For organizations like yours, it could be helpful to look at updated reports, since these trends do vary. For example, denial rates rose more sharply in the Northeast and Pacific regions, while they actually fell in the Southern Plains. You might also find it useful to look at and compare the historic trends of your own denials over time. The report found that most of the denials were originating in registration (26.6%) with another 17.2% being traceable back to missing or invalid claim data.
You will likely find that the root cause of denials in your past are attributable to a few sources:
Staff Training and Attrition Issues
The labor market for talented denials management staff is tight and hiring and retention can be difficult. Even if you have great staff, the complexity of denials can require you to implement robust training and education. And, even as their jobs are becoming more complex and their burnout rates are increasing, clinical staff are expected to manage more and more clinical denials.
Growing Backlogs of Denials
As patient volumes fluctuate and peak seasons become more difficult to predict, timely filing challenges are only growing. If you’ve been focused on addressing individual denials and not looking at root causes in the past, you might be missing opportunities to reduce the volume of the denials you’re seeing. These backlogs also could be getting in your way when creating prevention strategies on the front-end and mid-cycle phases of the revenue cycle.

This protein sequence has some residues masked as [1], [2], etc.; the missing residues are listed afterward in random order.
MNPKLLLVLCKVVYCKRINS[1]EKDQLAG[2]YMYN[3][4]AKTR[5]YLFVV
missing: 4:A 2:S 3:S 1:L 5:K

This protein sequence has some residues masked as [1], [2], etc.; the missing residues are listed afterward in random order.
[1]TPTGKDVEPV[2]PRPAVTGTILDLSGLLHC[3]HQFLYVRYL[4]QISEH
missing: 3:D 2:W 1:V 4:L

Lack of Resources
If you look at your history of managing denials, you might find that you haven’t had the experienced resources needed to address, let alone prevent denials. You are possibly lacking the expertise needed to support appeals and insight into the data needed for root cause analysis.
Steps to Move Forward in Denials Management
As you rethink your approach to denials management, now is an excellent time to rethink how you use medical billing solutions and your stance on medical billing and coding companies. But first, you’ll likely find it valuable to review some new key performance indicator (KPI) trends that hospitals are using to address their denial challenges.